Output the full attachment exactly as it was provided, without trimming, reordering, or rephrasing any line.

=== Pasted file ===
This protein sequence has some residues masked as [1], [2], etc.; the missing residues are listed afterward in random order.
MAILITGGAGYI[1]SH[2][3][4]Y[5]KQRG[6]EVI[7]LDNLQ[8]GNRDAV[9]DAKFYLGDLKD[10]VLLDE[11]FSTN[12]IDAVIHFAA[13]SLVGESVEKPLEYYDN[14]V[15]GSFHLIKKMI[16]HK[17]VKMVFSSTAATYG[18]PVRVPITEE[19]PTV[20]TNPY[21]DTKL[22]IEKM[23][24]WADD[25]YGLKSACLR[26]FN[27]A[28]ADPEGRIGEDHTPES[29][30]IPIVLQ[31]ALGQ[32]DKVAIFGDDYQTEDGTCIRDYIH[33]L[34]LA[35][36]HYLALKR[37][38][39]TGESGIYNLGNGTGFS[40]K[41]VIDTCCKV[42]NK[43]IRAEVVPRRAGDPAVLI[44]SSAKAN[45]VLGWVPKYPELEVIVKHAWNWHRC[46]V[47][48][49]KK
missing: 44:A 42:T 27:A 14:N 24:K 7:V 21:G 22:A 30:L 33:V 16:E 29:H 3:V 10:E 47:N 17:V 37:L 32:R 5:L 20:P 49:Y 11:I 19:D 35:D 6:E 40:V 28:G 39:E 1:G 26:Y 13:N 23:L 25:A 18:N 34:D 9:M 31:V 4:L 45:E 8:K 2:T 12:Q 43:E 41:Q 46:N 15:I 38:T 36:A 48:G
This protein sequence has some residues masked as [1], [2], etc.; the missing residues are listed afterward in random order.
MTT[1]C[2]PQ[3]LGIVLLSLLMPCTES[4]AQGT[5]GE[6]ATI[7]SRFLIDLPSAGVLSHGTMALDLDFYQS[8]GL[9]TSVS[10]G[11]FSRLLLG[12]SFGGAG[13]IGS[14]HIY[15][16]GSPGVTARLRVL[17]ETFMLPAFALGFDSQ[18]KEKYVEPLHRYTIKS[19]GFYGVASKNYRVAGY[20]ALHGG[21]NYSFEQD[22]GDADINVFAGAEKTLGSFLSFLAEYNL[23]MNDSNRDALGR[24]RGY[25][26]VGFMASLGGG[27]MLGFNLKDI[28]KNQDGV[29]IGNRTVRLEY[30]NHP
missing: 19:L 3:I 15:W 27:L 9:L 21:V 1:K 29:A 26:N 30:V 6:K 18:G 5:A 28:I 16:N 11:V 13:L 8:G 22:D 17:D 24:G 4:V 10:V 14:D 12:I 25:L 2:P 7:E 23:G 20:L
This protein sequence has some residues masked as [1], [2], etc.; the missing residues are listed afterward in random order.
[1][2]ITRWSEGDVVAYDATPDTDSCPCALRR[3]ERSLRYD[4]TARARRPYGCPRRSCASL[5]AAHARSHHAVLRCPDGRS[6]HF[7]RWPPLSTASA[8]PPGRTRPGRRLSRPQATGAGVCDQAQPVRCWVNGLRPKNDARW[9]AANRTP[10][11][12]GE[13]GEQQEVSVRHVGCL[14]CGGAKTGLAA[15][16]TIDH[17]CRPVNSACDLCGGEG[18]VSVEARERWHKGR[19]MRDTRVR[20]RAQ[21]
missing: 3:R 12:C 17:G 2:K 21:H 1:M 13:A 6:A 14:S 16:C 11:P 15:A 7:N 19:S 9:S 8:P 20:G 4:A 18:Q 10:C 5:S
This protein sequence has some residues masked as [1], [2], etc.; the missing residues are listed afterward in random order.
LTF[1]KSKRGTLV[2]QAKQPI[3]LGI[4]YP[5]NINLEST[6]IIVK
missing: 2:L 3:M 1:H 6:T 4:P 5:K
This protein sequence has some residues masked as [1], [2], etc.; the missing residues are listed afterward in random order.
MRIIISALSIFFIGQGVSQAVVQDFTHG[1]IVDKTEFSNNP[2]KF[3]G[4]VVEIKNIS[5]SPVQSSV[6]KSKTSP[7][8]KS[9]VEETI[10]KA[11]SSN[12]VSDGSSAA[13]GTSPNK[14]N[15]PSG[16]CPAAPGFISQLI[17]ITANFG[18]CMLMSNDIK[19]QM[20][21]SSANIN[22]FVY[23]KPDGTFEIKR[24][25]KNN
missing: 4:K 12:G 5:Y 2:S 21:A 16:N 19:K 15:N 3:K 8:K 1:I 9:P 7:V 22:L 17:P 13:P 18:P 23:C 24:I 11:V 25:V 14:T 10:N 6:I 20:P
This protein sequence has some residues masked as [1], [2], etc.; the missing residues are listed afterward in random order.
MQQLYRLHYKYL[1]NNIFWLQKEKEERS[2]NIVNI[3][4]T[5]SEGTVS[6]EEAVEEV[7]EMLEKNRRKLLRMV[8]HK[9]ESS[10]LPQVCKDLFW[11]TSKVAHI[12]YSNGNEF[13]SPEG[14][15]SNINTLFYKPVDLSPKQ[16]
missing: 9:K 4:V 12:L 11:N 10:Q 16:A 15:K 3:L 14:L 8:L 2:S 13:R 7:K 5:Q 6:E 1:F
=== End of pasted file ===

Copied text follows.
This protein sequence has some residues masked as [1], [2], etc.; the missing residues are listed afterward in random order.
MAILITGGAGYI[1]SH[2][3][4]Y[5]KQRG[6]EVI[7]LDNLQ[8]GNRDAV[9]DAKFYLGDLKD[10]VLLDE[11]FSTN[12]IDAVIHFAA[13]SLVGESVEKPLEYYDN[14]V[15]GSFHLIKKMI[16]HK[17]VKMVFSSTAATYG[18]PVRVPITEE[19]PTV[20]TNPY[21]DTKL[22]IEKM[23][24]WADD[25]YGLKSACLR[26]FN[27]A[28]ADPEGRIGEDHTPES[29][30]IPIVLQ[31]ALGQ[32]DKVAIFGDDYQTEDGTCIRDYIH[33]L[34]LA[35][36]HYLALKR[37][38][39]TGESGIYNLGNGTGFS[40]K[41]VIDTCCKV[42]NK[43]IRAEVVPRRAGDPAVLI[44]SSAKAN[45]VLGWVPKYPELEVIVKHAWNWHRC[46]V[47][48][49]KK
missing: 44:A 42:T 27:A 14:N 24:K 7:V 21:G 22:A 30:L 33:V 16:E 29:H 3:V 10:E 47:N 17:V 37:L 32:R 5:L 20:P 49:Y 11:I 19:D 35:D 6:E 40:V 28:G 39:E 1:G 26:Y 13:N 23:L 25:A 18:N 34:D 9:M 31:V 4:L 45:E 8:K 2:T 12:Q 43:E 41:Q 46:N 15:I 38:T 36:A 48:G
This protein sequence has some residues masked as [1], [2], etc.; the missing residues are listed afterward in random order.
MTT[1]C[2]PQ[3]LGIVLLSLLMPCTES[4]AQGT[5]GE[6]ATI[7]SRFLIDLPSAGVLSHGTMALDLDFYQS[8]GL[9]TSVS[10]G[11]FSRLLLG[12]SFGGAG[13]IGS[14]HIY[15][16]GSPGVTARLRVL[17]ETFMLPAFALGFDSQ[18]KEKYVEPLHRYTIKS[19]GFYGVASKNYRVAGY[20]ALHGG[21]NYSFEQD[22]GDADINVFAGAEKTLGSFLSFLAEYNL[23]MNDSNRDALGR[24]RGY[25][26]VGFMASLGGG[27]MLGFNLKDI[28]KNQDGV[29]IGNRTVRLEY[30]NHP
missing: 19:L 3:I 15:W 27:L 9:L 21:V 1:K 29:A 26:N 30:V 6:K 18:G 5:A 28:I 16:N 11:V 13:L 8:G 22:D 17:D 24:G 4:V 10:V 14:D 12:I 25:L 2:P 7:E 23:G 20:L
This protein sequence has some residues masked as [1], [2], etc.; the missing residues are listed afterward in random order.
[1][2]ITRWSEGDVVAYDATPDTDSCPCALRR[3]ERSLRYD[4]TARARRPYGCPRRSCASL[5]AAHARSHHAVLRCPDGRS[6]HF[7]RWPPLSTASA[8]PPGRTRPGRRLSRPQATGAGVCDQAQPVRCWVNGLRPKNDARW[9]AANRTP[10][11][12]GE[13]GEQQEVSVRHVGCL[14]CGGAKTGLAA[15][16]TIDH[17]CRPVNSACDLCGGEG[18]VSVEARERWHKGR[19]MRDTRVR[20]RAQ[21]
missing: 3:R 12:C 17:G 2:K 21:H 1:M 13:A 6:A 14:S 16:C 11:P 15:A 7:N 19:S 9:S 8:P 20:G 4:A 18:Q 10:C 5:S
This protein sequence has some residues masked as [1], [2], etc.; the missing residues are listed afterward in random order.
LTF[1]KSKRGTLV[2]QAKQPI[3]LGI[4]YP[5]NINLEST[6]IIVK
missing: 2:L 3:M 1:H 6:T 4:P 5:K
This protein sequence has some residues masked as [1], [2], etc.; the missing residues are listed afterward in random order.
MRIIISALSIFFIGQGVSQAVVQDFTHG[1]IVDKTEFSNNP[2]KF[3]G[4]VVEIKNIS[5]SPVQSSV[6]KSKTSP[7][8]KS[9]VEETI[10]KA[11]SSN[12]VSDGSSAA[13]GTSPNK[14]N[15]PSG[16]CPAAPGFISQLI[17]ITANFG[18]CMLMSNDIK[19]QM[20][21]SSANIN[22]FVY[23]KPDGTFEIKR[24][25]KNN
missing: 4:K 12:G 5:Y 2:S 21:A 16:N 19:K 15:N 3:K 8:K 1:I 9:P 7:V 22:L 17:P 13:P 18:P 23:C 24:I 11:V 25:V 14:T 10:N 6:I 20:P
This protein sequence has some residues masked as [1], [2], etc.; the missing residues are listed afterward in random order.
MQQLYRLHYKYL[1]NNIFWLQKEKEERS[2]NIVNI[3][4]T[5]SEGTVS[6]EEAVEEV[7]EMLEKNRRKLLRMV[8]HK[9]ESS[10]LPQVCKDLFW[11]TSKVAHI[12]YSNGNEF[13]SPEG[14][15]SNINTLFYKPVDLSPKQ[16]
missing: 9:K 4:V 12:L 11:N 10:Q 16:A 15:K 3:L 14:L 8:L 2:S 13:R 7:K 5:Q 6:E 1:F